Take the 2-minute tour ×
Stack Overflow is a question and answer site for professional and enthusiast programmers. It's 100% free, no registration required.

In computing the Chinese Remainder theorem from a vector of tuples (residue, modulus) the following code fails :

c = ((1,5),(3,7),(11,13),(19,23))

def crt(c):
        residues, moduli = zip(*c)
        N = product(moduli)
        complements = (N/ni for ni in moduli)
        scaled_residues = (product(pair) for pair in zip(residues,complements))
        inverses = (modular_inverse(*pair) for pair in zip(complements,moduli))
        si = (product(u) for u in zip(scaled_residues,inverses))
        result = sum(si) % N
        return result

Giving the result as 0 ( I guess the generated iterables are empty ). Yet the following code works perfectly :

def crt(c):
        residues, moduli = zip(*c)
        N = product(moduli)
        complements = list((N/ni for ni in moduli)) # <-- listed
        scaled_residues = (product(pair) for pair in zip(residues,complements))
        inverses = (modular_inverse(*pair) for pair in zip(complements,moduli))
        si = (product(u) for u in zip(scaled_residues,inverses))
        result = sum(si) % N
        return result

Which yields (a) correct result of 8851.

Why should I have to list( one of the first generators? Adding list to any subsequent generator does not change the fail (0) result. Only listing this first generator produces the correct result. What is going on here ?

share|improve this question
1  
I like your questions about python! –  Zagorulkin Dmitry Feb 1 '13 at 6:40
1  
Could this be the same problem? stackoverflow.com/questions/11210300/… –  Alex L Feb 1 '13 at 6:40
    
perhaps you could print zip(residues,complements) and then zip(complements,moduli) before iterating through? –  Alex L Feb 1 '13 at 6:42
    
@AlexL okay I will try that. –  Cris Stringfellow Feb 1 '13 at 6:48
1  
I think it's better to write [N/ni for ni in moduli] instead list((N/ni for ni in moduli)) –  Denis Nikanorov Feb 1 '13 at 7:39

2 Answers 2

up vote 6 down vote accepted

You iterate twice over complements. You can only iterate once over a generator expression.

If you are on Python 2.x, zip(residues,complements) will consume complements and there is nothing left for zip(complements,moduli). On Python 3.x zip is a generator itself and the problem appears later in the code, when sum() actually runs the generators. It would pull two items from complements for each iteration.

share|improve this answer
    
Boom! That's it! I forgot that about generators. Is this single use quality of generators the same in other functional languages that have them...possibly Scala or Haskell? –  Cris Stringfellow Feb 1 '13 at 6:49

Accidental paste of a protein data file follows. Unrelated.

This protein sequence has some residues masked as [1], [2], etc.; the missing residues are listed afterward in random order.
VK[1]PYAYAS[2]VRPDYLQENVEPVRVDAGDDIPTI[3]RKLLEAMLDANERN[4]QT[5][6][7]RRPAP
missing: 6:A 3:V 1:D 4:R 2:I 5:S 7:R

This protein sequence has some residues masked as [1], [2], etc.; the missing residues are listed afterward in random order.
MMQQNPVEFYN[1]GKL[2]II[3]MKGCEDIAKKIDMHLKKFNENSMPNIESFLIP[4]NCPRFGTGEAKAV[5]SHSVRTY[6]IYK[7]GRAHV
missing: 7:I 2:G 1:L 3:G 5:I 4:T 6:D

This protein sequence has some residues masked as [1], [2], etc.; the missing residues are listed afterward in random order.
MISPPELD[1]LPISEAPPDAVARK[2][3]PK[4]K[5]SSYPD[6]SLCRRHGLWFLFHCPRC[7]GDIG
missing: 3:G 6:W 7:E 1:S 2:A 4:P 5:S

by later in the code, what do you mean -- zip is also a generator? –  Cris Stringfellow Feb 1 '13 at 6:53
    
I am guessing that this is why functional programming is called functional. If I broke up the above function into smaller functions instead of assigning generators to variables, the functions could call the generators when needed and there would be no exhaustion. –  Cris Stringfellow Feb 1 '13 at 6:55

For reference based on the suggestions in the answer I reimplemented the code in the question as follows:

def complements(moduli,N):
        return (N/ni for ni in moduli)

def scaled_residues(residues,complements):
        return (product(pair) for pair in zip(residues,complements))

def inverses(complements,moduli):
        return (modular_inverse(*pair) for pair in zip(complements,moduli))

def crt_residue_terms(scaled_residues,inverses):
        return (product(u) for u in zip(scaled_residues,inverses))

 def crt(c):   
    residues, moduli = zip(*c)
    N = product(moduli)
    return sum(
            crt_residue_terms(
                    scaled_residues(residues,complements(moduli,N)),
                    inverses(complements(moduli,N),moduli)
            )) % N

It now produces the correct result of 8851 without using any lists. Cool.

share|improve this answer
    
Note that contrary to popular belief, generator expressions are not always more efficient than lists. If you are iterating over small sets, often the memory trade-off is not worth. –  Paulo Scardine Feb 1 '13 at 7:09
    
@PauloScardine Noted. I believe you. –  Cris Stringfellow Feb 1 '13 at 7:15

Your Answer

 
discard

By posting your answer, you agree to the privacy policy and terms of service.

Not the answer you're looking for? Browse other questions tagged or ask your own question.